No. 07-15823 Non-Argument Calendar.
October 24, 2008.
Suzan H. Ponzoli, Anne R. Schultz, Kathleen M. Salyer, Lisa A. Hirsch, U.S. Attorney's Office, Carol E. Herman, Miami, FL, for Plaintiff-Appellee.
Bernardo Lopez, Ft. Lauderdale, FL, Kathleen M. Williams, Miami, FL, for Defendant-Appellant.
Appeal from the United States District Court for the Southern District of Florida. D.C. Docket Nos. 00-08100-CR-KLR, 04-80010-TP-KLR.
Before TJOFLAT, BLACK and PRYOR, Circuit Judges.
Derrian Geathers appeals the revocation of his supervised release. Geathers alleges the district court erred in admitting testimonial hearsay evidence at his revocation hearing, because the admission of these statements violated his right to cross-examine adverse witnesses. According to Geathers, the admission of an expert's statements at his revocation hearing violated Crawford v. Washington, because the statements were testimonial, there was no evidence that the expert was unavailable, and he had no prior opportunity to cross-examine the expert.
We review a district court's evidentiary decisions, as well as the revocation of supervised release, for abuse of discretion. United States v. Novaton, 271 F.3d 968, 1005 (11th Cir. 2001) (evidentiary decisions); United States v. Frazier, 26 F.3d 110, 112 (11th Cir. 1994) (revocation of supervised release). We review de novo the scope of a defendant's constitutional rights. United States v. Cantellano, 430 F.3d 1142, 1144 (11th Cir. 2005).
Crawford defines protections guaranteed by the Confrontation Clause of the Sixth Amendment, including the right to confront adverse witnesses. Crawford, 124 S.Ct. at 1357. An individual's Sixth Amendment right to confront adverse witnesses is guaranteed only in "criminal prosecutions." Id., U.S. Const. amend. VI. The Supreme Court has held that a parole revocation hearing does not constitute a "criminal prosecution," and this Court has found "no significant conceptual difference between the revocation of probation or parole and the revocation of supervised release." Morrissey v. Brewer, 408 U.S. 471, 92 S.Ct. 2593, 2600, 33 L.Ed.2d 484 (1972); Frazier, 26 F.3d at 113-14.
No authority extends the Sixth Amendment right to confront adverse witnesses to supervised release revocation proceedings, and we have held the Federal Rules of Evidence do not apply in such proceedings. Frazier, 26 F.3d at 114. Despite this, we have recognized revocation of supervised release proceedings are subject to certain minimal due process requirements. Id., In Frazier, we held that "among these minimal [due process] requirements is the right to confront and cross-examine adverse witnesses." Id. (citing Morrissey, 92 S.Ct. at 2604); see also Fed.R.Crim.P. 32.1(b)(2)(C) (stating before supervised release is revoked, "[t]he person is entitled to . . . an opportunity to . . . question any adverse witness unless the court determines that the interest of justice does not require the witness to appear"). The right to cross examine adverse witnesses at a revocation of supervised release hearing is not absolute; rather, "in deciding whether or not to admit hearsay testimony, the court must balance the defendant's right to confront adverse witnesses against the grounds asserted by the government for denying confrontation." Id. Additionally, the hearsay statement must be reliable. Id. However, where the properly considered evidence is sufficient to support the district court's conclusion, any error is harmless. Id.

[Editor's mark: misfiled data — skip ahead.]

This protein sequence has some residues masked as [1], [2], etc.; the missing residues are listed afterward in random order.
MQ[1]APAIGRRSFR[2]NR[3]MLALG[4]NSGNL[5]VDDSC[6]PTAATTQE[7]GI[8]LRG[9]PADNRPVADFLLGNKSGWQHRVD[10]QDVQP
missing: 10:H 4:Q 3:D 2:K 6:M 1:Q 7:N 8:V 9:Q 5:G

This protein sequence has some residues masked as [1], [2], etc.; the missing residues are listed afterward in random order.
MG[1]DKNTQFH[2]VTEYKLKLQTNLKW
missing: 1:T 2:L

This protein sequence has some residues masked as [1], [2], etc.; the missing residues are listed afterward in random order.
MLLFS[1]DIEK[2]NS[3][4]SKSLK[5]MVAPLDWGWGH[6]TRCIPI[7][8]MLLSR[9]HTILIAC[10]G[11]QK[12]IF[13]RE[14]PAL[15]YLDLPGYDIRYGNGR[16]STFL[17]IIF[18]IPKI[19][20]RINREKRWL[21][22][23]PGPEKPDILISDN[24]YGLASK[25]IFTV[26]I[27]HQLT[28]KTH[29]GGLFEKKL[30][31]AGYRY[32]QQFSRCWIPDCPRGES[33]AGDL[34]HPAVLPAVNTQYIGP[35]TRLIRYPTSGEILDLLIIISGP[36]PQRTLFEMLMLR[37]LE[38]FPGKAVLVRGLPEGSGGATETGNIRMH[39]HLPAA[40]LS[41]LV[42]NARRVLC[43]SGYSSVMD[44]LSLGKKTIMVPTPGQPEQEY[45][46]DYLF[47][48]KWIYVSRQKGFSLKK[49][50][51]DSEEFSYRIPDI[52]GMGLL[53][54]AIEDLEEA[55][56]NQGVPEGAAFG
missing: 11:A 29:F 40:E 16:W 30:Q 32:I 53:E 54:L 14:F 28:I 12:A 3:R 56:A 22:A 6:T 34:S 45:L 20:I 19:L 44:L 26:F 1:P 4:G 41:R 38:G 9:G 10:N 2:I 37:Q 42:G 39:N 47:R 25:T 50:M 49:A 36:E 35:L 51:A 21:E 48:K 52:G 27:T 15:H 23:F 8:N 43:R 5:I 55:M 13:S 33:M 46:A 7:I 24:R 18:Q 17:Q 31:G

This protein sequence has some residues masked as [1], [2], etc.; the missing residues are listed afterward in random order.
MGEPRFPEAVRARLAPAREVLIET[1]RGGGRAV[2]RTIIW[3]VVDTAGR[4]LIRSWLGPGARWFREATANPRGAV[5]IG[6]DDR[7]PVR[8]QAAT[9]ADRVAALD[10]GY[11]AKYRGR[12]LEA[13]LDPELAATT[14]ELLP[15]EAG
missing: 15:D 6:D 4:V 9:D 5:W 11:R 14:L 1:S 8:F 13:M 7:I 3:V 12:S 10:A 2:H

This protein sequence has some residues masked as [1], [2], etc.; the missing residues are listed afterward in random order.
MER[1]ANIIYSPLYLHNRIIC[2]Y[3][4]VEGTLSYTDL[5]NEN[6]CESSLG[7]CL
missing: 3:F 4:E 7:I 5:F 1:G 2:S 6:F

Geathers's reliance on Crawford is misplaced, because that holding interprets rights guaranteed by the Sixth Amendment, which has not been interpreted to apply to supervised release revocation proceedings. However, the district court erred by not applying the balancing test required by Frazier and Federal Rule of Criminal Procedure 32.1(b)(2)(C) to ensure the admission of the hearsay testimony would not violate Geathers' due process rights. Although the district court erred, the error was harmless, because the properly considered evidence overwhelmingly demonstrated Geathers possessed counterfeit payment instruments. The district court specifically relied on circumstantial evidence in addition to the hearsay testimony to determine Geathers violated the terms of his supervised release. Additionally, the district court stressed the significance of the circumstantial evidence, namely, the possession of "phony identifications," in establishing the checks were counterfeit. Thus, in the absence of the hearsay testimony, there was still sufficient evidence to find by a preponderance of the evidence Geathers possessed counterfeit payment instruments.